Gluhwein time


Springing up in city centres all over the country right now are so-called ‘German Markets’ – a new trend that sees people huddling in the rain around small wooden huts selling overpriced sausages and gluhwein.


It’s actually an innovation I quite approve of. When I lived in Germany in the days before they exported their markets, I was pleasantly surprised to discover this nice ‘old-fashioned’ and sociable way of celebrating Christmas, meeting up with friends at a stall after work for a quick drink, and often wondered why the British hadn’t followed a similar path. Of course, Christmas markets become rather more alluring when they are standing in a pretty bohemian square and dusted with twinkling snow, rather than plonked in the middle of a concrete shopping centre and assaulted by rain and tumbling plastic carrier bags.


I hope that this sudden influx of a tiny bit of ‘german culture’ may go a little way towards helping the british get over their neglectful shunning of Germany as a cultural and holiday destination, because I don’t think most british people have any idea what a lovely country it is, and how remarkably similar we are in character (loathe as we are to admit it). For years Germans have been visiting Britain in a spirit of friendliness, and perhaps its time for our middle classes to overturn their irrational predjudices, leave their french holiday home enclaves, (which are, after all, full of annoying french people) and look to buying property in the Bavarian Lakes.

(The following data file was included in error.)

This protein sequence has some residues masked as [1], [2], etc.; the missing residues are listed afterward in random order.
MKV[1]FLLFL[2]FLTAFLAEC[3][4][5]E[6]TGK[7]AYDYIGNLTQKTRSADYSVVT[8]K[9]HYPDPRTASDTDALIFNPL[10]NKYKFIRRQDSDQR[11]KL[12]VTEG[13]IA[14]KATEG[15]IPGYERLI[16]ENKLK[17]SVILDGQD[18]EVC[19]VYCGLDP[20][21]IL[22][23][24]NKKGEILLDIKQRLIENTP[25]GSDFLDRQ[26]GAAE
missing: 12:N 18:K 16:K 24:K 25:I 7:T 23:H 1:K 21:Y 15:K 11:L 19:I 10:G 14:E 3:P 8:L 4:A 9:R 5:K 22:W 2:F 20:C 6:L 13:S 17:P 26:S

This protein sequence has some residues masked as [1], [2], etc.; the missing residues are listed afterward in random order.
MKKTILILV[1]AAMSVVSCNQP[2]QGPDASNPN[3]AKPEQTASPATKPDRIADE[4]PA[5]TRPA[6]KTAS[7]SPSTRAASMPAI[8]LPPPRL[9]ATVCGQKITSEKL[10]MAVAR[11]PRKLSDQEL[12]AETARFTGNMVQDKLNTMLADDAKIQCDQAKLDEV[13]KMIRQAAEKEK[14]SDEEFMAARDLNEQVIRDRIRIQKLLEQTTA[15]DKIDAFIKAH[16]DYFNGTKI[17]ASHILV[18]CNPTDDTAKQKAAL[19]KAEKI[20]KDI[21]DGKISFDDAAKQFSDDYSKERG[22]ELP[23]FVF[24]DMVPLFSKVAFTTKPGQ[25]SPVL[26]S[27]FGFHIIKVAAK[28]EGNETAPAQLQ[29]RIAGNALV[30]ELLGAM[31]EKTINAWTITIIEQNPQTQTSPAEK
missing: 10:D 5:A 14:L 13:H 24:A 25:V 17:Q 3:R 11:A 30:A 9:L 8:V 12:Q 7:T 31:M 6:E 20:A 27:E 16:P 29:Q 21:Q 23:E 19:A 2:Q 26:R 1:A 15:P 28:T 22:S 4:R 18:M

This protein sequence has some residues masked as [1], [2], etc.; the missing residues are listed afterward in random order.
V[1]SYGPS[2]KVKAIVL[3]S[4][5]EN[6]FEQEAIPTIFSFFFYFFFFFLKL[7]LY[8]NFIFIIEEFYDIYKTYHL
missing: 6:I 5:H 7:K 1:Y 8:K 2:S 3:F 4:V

4 comments:

Gaw said...

Germany used to be the favourite destination of the Chianti-swilling types. But the little matter of a couple of world wars damaged the brand as a leisure destination.

I too love a wurst and a gluhwein. But Germany's biggest problem for the modern lotus-eater is surely a lack of warm, wurst-free beaches.

worm said...

haha yes the beaches are certainly full of often ill-advised sausage display, but I think its another commonly held percerption that germany is somehow colder or at least identical in climate to the UK, when in fact during the summer it is always a good few degrees warmer - In bavaria where I lived, there are (artificial) beaches around the many beautiful lakes and also next to the rivers. Also the northern area of coast in the baltic has its own microclimate and is often beautifully warm throughout the entire summer

Gaw said...

What were you doing in Bavaria? Working? BTW if you're ever in London and have time for a drink give us a shout?

worm said...

me and 2 friends set up and ran a nightclub/dj promotion and guerilla marketing business in Munich, as when I was in london, I shared a flat with some dj's from there. I was there for over 2 years partying hard and fraternising with the frauleins - unfortunately I had to stop all that and 'get a real life' for some reason or another that escapes me now!

I am london every six weeks or so, always in the shoreditch area which is near you so I will let you know next time Im down!